In Jamaica politics always promotes opinionated discussion and this week more so. As I write this the current Prime Minister is weighing his future and that of his governing party. Mr Golding's integrity and credibility are being seriously questioned as more information comes to light about the action taken to avoid the extradition of Mr "Dudus" Coke.
At work and over lunch and dinner the conversation inevitably turns to "Will Mr Golding resign?" with opinions from all sides. No-one is sure, but what is a commonly held concern is that even if Mr Golding resigns the underlying issues with respect to integrity and ethics are so pervasive that the alternatives to Mr Golding are likely to have "skeletons in the closet", and actions taken will do little to change the apparent connections to crime and corruption. This has served to heighten the discussions and concerns about the level of corruption in both political parties, the impact on the country of a political system that seems intimately connected to organised crime, and the apparent inability to make changes that will ensure credible and ethical politicians to represent the people of the country.
Outside of politics, as the temperature rises so too does the level of violence. In a number of communities the gangs have been particularly active with drive-by shootings and reprisals directly affecting both staff and children with whom I am working. It is difficult to hear as people try to organise their lives around the difficulties in either their community or communities through which they have to pass. It feels as if things may be coming to a turning point at which changes will be demanded and strategies developed to take back some semblance of order.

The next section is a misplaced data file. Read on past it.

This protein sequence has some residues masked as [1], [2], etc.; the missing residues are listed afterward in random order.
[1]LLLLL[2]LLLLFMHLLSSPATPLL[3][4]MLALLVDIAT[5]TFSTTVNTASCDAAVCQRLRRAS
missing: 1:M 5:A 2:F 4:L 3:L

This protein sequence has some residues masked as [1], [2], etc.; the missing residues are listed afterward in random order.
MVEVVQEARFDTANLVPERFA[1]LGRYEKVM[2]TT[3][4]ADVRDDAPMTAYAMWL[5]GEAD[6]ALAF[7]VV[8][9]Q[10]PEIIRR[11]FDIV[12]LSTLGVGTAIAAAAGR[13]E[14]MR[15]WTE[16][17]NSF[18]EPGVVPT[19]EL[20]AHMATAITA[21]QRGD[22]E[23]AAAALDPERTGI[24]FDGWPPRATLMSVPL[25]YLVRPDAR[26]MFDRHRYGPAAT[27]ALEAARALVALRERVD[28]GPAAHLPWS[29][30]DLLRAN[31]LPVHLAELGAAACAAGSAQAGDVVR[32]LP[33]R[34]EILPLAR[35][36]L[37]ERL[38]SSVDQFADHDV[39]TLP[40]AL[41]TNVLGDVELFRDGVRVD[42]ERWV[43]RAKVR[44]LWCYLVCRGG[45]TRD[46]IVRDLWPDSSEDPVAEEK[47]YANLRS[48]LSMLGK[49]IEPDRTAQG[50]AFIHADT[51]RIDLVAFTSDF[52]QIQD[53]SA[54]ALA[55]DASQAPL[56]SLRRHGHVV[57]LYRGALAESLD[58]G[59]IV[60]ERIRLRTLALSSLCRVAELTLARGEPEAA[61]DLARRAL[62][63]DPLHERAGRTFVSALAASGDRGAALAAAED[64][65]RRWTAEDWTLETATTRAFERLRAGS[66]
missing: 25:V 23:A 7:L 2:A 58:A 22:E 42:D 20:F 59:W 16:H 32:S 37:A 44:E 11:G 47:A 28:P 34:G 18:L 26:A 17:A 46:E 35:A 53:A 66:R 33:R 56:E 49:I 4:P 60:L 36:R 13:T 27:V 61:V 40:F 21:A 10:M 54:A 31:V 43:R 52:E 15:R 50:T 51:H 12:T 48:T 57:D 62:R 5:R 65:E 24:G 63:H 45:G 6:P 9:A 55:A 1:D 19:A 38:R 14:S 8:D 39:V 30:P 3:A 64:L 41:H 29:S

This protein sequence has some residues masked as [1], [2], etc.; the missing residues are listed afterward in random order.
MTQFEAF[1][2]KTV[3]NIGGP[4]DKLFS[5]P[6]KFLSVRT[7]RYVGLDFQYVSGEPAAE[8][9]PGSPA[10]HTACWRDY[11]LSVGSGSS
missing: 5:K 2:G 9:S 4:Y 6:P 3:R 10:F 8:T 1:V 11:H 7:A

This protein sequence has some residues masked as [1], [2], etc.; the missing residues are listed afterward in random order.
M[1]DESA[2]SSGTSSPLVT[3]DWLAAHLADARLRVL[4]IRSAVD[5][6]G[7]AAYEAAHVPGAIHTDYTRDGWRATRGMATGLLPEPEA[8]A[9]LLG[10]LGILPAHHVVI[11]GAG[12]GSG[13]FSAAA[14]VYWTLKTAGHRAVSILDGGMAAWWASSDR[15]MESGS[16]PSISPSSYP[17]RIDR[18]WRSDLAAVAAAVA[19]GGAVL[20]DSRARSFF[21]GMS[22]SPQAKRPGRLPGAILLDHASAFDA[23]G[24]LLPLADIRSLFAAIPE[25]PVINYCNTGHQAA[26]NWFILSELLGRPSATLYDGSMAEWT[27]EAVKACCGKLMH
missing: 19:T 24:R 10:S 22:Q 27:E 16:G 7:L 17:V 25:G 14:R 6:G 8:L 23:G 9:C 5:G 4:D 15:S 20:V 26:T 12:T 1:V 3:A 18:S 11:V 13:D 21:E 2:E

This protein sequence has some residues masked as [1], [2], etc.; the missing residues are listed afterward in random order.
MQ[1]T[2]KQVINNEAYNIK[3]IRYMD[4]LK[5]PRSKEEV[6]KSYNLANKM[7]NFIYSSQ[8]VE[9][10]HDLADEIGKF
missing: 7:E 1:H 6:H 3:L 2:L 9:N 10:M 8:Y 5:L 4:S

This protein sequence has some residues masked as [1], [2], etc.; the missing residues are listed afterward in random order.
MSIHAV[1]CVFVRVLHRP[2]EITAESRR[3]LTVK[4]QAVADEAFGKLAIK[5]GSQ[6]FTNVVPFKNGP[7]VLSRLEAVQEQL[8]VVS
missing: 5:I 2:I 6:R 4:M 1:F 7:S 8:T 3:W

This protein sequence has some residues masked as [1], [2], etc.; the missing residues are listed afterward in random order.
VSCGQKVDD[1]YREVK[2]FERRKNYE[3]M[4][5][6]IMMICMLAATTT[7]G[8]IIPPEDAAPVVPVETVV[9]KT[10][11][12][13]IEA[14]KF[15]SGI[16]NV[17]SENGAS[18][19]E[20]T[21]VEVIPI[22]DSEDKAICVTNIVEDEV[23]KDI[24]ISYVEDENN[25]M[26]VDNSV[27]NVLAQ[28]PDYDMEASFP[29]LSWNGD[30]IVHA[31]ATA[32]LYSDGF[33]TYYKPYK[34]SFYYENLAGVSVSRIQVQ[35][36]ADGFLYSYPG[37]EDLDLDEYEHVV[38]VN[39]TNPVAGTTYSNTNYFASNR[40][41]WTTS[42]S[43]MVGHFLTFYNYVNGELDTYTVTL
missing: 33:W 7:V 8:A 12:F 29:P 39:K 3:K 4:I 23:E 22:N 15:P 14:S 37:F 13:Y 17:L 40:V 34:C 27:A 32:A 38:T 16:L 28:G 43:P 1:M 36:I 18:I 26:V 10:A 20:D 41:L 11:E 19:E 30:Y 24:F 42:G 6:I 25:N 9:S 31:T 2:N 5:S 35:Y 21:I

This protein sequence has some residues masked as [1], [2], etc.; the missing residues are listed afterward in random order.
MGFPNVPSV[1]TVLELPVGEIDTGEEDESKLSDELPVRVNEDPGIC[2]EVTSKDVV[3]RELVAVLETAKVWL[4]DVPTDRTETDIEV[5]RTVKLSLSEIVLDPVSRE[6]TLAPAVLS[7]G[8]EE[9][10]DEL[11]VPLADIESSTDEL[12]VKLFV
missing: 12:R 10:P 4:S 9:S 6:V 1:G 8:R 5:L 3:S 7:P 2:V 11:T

For me the week has been largely spent with youth. At the Kingston Peace Centre I have completed many of the intake and out-take interviews with the students, hearing their stories, talking to their parents and guardians. Our conversations are focussed on helping both parents and students understand the things they have control over and can change to improve things for themselves. I am always struck by the thoughfulness of the students and their willingness to share their stories and talk about what might work to help things.
I was in May Pen on Wednesday attending a Youth Dialogue about governance and the electoral processes. The discussions were energetic and insightful. If these youth were given the opportunity to make changes to the system things would definitely change for the better! It is exciting to see how informed they are about the political process and their desire to become involved.
The weekend offered some wonderful time with friends and colleagues. The hospitality of a diaspora volunteer who is here for a short term placement provide an absolutely glorious afternoon at her brother's house in the hills overlooking the city. The view was spectacular, the surroundings stunningly beautiful, the meal sumptuous and the warmth and generosity of their welcome created a very special time. The house was full of remarkable examples of Jamaican art, a reminder of another forum in which Jamaica excels.
Next week will bring more Youth Dialogues and another push to find funding....